“I can’t believe it,” he said. “I’m just like a friggin' senior citizen medicaid patient. OK, I’m back.”

It’s no secret that my pal, Eliezer Sobel, one of the three people I turn to when I’m in need of relationship advice, is in a polyamorous relationship with the pharmaceutical industry. What I am to the world of purposelessness and failed love relationships, Eliezer is to the world of intercontinental human guinea pigs and spirituality. He blogs about his adventures and I, in turn, blog about his advice (Read his Psychology Today posts >here).

I explained my dilemma: A month of dates and nothing but fruitcakes.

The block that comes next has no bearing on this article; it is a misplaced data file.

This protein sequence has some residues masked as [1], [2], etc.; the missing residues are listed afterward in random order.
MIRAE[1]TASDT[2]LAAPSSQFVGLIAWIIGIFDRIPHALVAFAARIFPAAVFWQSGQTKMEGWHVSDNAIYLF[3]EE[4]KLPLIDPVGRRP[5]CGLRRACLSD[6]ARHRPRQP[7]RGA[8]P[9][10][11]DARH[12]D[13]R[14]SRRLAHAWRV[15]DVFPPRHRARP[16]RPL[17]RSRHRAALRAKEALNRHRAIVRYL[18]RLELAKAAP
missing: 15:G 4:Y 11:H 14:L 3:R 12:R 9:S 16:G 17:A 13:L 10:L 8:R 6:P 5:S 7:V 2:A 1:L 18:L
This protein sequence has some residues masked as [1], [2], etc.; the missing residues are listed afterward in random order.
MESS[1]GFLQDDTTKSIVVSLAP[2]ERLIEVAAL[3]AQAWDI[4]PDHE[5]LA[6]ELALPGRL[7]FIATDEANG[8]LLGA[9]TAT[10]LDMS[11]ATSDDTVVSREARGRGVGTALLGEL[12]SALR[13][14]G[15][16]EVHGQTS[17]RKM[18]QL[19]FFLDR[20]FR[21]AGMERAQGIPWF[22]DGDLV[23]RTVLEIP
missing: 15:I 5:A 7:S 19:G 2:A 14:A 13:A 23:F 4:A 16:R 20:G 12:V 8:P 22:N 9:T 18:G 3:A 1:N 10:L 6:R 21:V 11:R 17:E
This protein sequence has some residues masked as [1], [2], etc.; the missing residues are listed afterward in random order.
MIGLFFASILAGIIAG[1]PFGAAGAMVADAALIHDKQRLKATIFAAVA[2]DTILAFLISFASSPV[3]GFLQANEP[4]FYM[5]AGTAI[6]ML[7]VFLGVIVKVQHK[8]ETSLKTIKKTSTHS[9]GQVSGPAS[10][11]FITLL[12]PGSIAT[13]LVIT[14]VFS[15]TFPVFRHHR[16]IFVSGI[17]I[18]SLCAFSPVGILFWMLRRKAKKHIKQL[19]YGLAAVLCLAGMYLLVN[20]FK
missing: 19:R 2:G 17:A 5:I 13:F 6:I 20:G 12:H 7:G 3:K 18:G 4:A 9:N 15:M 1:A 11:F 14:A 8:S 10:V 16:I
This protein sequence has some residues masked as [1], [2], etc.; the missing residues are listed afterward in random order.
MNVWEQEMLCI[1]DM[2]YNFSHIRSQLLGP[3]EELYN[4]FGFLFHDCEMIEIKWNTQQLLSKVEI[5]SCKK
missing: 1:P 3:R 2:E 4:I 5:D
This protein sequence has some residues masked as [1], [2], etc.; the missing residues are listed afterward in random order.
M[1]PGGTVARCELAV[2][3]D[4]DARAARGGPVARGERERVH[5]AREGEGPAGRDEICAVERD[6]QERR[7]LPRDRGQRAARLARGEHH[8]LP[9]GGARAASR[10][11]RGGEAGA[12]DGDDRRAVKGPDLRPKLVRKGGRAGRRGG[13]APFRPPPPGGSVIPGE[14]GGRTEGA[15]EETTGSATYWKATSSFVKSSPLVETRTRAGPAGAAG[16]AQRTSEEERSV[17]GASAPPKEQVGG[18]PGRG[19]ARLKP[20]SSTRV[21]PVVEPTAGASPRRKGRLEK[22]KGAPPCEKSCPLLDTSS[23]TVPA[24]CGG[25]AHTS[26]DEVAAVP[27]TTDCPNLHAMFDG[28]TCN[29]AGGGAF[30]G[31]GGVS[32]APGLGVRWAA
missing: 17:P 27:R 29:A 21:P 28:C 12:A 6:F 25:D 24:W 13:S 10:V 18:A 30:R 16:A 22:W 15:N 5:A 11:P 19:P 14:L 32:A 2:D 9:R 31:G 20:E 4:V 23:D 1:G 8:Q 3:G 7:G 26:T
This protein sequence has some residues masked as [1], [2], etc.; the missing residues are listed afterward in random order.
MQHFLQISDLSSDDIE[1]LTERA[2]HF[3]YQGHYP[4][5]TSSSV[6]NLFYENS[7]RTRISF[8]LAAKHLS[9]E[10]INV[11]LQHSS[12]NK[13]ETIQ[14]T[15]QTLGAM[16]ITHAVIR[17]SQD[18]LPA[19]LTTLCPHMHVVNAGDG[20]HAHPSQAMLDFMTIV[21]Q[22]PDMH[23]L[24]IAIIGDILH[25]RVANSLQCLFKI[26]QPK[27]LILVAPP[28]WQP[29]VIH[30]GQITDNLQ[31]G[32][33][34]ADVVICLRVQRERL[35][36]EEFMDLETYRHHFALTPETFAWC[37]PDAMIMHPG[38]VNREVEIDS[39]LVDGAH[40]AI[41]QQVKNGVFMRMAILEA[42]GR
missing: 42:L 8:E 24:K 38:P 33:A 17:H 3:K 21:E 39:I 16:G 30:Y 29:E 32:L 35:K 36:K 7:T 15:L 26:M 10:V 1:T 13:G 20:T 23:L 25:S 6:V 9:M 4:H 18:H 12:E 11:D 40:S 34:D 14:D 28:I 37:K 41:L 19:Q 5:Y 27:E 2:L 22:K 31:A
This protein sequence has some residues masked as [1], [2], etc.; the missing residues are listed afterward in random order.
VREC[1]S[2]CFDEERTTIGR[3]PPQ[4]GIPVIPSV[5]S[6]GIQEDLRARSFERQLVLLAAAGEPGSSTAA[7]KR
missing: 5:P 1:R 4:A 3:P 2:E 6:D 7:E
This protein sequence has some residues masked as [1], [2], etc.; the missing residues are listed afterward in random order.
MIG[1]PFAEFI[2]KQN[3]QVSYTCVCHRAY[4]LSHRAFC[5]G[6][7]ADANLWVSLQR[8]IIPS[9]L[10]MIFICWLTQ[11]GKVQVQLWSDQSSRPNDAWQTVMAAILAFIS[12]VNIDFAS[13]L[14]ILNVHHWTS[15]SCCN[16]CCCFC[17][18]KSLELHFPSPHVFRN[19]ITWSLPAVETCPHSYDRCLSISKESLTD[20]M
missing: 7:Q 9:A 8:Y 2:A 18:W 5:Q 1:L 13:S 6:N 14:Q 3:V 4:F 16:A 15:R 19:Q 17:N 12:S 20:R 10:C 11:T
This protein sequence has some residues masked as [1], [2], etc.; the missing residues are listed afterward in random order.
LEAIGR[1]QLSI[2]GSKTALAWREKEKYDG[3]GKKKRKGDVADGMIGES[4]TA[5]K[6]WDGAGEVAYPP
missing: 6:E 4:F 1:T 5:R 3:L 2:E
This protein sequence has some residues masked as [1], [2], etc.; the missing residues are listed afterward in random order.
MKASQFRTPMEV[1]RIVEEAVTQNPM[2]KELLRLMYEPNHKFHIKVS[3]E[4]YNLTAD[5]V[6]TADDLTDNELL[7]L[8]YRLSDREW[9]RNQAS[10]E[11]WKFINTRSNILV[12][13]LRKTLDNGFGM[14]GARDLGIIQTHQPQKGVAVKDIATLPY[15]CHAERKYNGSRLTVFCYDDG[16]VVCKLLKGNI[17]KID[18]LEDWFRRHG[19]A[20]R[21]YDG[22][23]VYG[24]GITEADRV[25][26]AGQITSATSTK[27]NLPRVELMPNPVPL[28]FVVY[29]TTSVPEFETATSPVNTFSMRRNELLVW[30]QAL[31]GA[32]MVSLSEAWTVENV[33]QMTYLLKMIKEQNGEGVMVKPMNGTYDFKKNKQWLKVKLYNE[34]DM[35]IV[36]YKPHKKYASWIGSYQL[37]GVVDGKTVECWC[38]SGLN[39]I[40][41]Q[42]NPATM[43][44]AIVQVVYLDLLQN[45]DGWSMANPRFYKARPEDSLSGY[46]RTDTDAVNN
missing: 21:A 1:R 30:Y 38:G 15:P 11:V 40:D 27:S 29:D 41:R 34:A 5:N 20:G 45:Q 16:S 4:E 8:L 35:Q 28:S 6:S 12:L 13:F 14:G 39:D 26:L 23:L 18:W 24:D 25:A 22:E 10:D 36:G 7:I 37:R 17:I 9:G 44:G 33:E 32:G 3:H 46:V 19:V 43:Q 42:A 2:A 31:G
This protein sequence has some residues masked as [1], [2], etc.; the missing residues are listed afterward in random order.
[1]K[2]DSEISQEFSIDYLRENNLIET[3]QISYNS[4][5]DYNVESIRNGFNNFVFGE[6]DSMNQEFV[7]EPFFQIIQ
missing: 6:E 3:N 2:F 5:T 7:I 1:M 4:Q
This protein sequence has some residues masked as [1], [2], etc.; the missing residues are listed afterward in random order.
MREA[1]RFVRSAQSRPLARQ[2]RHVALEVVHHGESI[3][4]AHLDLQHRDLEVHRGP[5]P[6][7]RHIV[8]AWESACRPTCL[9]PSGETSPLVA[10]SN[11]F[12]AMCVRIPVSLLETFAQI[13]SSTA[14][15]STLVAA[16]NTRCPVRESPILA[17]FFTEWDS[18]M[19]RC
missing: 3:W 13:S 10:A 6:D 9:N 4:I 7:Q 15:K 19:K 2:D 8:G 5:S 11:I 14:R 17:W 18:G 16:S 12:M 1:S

“There’s nothing really all that dangerous about a fruitcake,” he said, “as long as you send it along without eating it.”

“That’s where I don’t trust myself,” I said. Now that I was finally over the neurotic self-obsessed speed bump of my last relationship, my writing life was now thrust into a vacuous space that required filling. I'd dated half of New York City, made out with the other half, and in my post-allergy-post-dating funk I didn’t completely trust that I wouldn’t turn myself into the Carrie Bradshaw of the East Village and begin writing about all my dates under the title “Slash in the City,” rather than “Sex in the City.”

“So, what’s the harm in writing about fruitcake?” he asked. “Your hero Jonathan Ames does it all the time.”